Capital Ethiopia Newspaper

Leather producers link to belt out overpricing

Members of the Ethiopian Leather Industries Association (ELIA) signed a memorandum of Understanding (MoU) to improve collaboration and foster healthy competition.

The 39 ELIA members who gathered at Sheraton Addis on Tuesday June 5, 2012 agreed to address five key issues they say have been crunching growth.

In the past ten years the government worked hard to increase leather revenue but it has not grown as much as expected. 

There has been growth in recent years but it has fallen short of the USD 200 million they hoped to earn from leather exports this year. In the last ten months they have earned USD 94 million.

Investors gathered to try and figure out why exports earned less than expected. In late April members of ELIA gathered for a special meeting.

Market distortion of raw hides and skins subsequently resulted in price hikes which in turn lead to unhealthy competition among members. They ended up exporting raw leather below the purchase price which meant a loss of money as well as lack of a value added product. Members decided if they collaborated more, spread more information about the leather industry and made more efficient use of their labour it would alleviate some of their problems. Several more meetings have been held between industry and government officials to form a legal framework for industries, which likely will help leather flourish.

After the talks, the Association developed the MoU, which has five major points. According Abdissa Adugna, secretary general of ELIA, the signing ceremony between members which was attended by high government officials should do a lot to help leather.

“It is a historic move in the history of the association and the MoU will make the relationship and collaboration stronger,” Abdissa told Capital.

He said that the MoU is a positive move for the sector growth and partnership between members of the association.

In this regard, members agreed to adopt genuine and honest trade practices and abide by the law that shifted exporting of low value semi processed to exporting of leather with significant value added leather products with higher export prices.

Based on the MoU members agreed to take all possible measures to combat and manage price hikes and to reduce the existing price of hides and skins and leathers. This price escalation and unhealthy market competition in collecting raw hides and skins among members has been happening regardless of export prices.

According to sector experts, the raw hide and skin market has been rising quickly since new tanneries joined the sector.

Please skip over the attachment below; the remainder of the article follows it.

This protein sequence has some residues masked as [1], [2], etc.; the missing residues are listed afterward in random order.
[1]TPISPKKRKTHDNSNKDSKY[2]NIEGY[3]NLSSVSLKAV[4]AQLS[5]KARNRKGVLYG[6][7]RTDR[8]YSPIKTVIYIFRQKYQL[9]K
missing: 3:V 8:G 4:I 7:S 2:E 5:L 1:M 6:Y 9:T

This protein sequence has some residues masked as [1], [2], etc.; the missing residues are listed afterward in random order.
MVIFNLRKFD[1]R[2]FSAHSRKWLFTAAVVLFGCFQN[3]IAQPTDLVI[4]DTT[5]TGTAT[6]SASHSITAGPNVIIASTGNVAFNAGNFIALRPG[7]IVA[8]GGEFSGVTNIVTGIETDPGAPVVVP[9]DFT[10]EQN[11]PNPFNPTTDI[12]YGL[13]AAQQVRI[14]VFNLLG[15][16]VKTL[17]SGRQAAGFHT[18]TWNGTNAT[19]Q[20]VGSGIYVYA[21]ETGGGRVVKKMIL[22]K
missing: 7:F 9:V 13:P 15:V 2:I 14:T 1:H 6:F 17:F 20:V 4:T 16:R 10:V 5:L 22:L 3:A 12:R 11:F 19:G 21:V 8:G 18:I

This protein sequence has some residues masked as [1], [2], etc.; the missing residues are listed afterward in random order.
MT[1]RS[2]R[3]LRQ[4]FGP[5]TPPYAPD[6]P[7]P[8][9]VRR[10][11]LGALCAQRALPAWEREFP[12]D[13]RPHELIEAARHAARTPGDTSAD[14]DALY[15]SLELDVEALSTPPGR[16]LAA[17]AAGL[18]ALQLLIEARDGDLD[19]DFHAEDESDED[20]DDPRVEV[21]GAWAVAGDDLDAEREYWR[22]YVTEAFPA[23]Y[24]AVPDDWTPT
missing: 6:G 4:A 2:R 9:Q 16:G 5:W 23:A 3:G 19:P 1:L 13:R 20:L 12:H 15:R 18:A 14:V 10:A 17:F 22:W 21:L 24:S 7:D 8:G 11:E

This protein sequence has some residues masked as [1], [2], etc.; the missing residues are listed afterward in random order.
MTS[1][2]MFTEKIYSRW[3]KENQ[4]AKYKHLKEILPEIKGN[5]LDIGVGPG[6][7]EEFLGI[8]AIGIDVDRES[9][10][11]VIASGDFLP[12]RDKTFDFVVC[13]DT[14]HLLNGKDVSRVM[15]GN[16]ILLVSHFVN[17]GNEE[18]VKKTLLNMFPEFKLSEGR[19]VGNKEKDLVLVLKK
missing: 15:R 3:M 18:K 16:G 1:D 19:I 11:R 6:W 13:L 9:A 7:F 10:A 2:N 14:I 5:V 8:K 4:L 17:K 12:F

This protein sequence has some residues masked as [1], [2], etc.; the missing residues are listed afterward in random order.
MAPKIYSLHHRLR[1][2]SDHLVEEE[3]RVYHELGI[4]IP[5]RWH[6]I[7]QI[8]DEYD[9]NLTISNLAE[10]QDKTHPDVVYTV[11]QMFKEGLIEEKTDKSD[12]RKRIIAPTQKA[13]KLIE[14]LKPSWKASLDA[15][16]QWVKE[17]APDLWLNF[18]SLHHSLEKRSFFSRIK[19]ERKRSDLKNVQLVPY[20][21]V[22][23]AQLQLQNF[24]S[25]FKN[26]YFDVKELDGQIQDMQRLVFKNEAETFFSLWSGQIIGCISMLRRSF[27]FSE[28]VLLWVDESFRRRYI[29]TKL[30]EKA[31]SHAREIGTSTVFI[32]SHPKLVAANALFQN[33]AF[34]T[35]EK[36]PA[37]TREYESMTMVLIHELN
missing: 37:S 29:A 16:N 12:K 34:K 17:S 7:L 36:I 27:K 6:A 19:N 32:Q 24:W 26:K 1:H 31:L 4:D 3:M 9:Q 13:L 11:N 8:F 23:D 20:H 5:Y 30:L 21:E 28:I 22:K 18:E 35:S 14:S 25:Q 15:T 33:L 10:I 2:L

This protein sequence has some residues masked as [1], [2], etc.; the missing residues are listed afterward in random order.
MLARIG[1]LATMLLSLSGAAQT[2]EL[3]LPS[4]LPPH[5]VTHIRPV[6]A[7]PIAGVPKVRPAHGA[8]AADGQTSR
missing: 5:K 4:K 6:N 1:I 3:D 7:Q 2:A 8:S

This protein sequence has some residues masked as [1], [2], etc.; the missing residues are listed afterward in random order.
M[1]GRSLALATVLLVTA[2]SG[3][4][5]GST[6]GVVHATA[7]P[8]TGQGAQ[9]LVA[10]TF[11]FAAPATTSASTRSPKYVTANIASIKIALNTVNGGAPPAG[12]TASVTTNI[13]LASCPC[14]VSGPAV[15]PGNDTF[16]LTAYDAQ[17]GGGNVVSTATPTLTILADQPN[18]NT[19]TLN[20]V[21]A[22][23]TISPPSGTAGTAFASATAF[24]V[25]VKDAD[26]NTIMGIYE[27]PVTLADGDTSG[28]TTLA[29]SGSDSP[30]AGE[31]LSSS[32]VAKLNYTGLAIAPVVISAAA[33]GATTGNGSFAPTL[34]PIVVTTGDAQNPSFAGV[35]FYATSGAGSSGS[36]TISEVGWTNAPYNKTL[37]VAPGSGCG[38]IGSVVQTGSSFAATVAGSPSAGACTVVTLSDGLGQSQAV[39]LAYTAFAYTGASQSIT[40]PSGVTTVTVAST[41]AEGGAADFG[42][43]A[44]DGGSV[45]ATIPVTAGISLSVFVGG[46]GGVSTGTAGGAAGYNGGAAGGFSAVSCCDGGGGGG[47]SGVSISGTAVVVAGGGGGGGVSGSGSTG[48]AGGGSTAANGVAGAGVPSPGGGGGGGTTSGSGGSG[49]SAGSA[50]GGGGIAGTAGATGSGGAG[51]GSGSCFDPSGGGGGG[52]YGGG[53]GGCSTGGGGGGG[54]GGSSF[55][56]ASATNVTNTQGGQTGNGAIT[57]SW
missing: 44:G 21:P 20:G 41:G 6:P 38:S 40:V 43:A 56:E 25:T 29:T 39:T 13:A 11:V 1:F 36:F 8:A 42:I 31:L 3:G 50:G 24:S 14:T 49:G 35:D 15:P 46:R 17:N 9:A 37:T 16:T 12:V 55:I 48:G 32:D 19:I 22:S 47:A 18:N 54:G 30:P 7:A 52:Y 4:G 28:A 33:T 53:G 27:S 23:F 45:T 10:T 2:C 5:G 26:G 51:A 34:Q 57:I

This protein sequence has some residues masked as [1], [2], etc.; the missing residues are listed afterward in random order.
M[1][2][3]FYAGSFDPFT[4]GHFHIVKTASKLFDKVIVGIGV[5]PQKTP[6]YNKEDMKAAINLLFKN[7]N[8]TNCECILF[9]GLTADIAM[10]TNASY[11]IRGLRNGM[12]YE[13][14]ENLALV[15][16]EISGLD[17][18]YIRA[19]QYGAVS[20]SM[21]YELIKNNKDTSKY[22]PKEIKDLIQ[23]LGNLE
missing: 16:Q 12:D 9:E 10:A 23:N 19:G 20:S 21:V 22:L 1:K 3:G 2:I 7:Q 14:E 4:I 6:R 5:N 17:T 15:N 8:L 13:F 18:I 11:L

“Due to unhealthy competition tanneries have to pay a high price for suppliers to collect the  hides and skins, but the MoU will help industries to calm the sector,” a private tannery owner said. A year ago the price of a piece of sheep skin was about 45 birr but it has gone up to 98 birr this year.

“It shows that how the market is contributing to unhealthy competition,” the owner complained. “Surprisingly the international market is below the local price,” he added.

Members agreed to stop exporting leather below the purchase price of hides and skins. The MoU stressed that under invoicing will affect not only members of the industry but also the country. Another threat they recognized was exporting without adding significant value. They agreed to supply quality finished leather for shoe and garment enterprises. There were previous complaints that quality materials for production were scarce.

They also plan to cooperate when borrowing materials they need and when exchanging semi and finished leather or recycling materials that previously were wasted.

At the signing ceremony Tadesse Haile, state minister of Industry, Yacob Yala, State minister of Trade and Wondu Legesse, director general of Leather Industry Development Institute, attended.

At the event, Tadesse stressed that the sector investors have to work together for their development. He cautioned the exporters who export under invoice.

“The government is investigating the exporters that export below the production price. “The situation is not harming the industry participants but it will affect the country’s economy,” he said.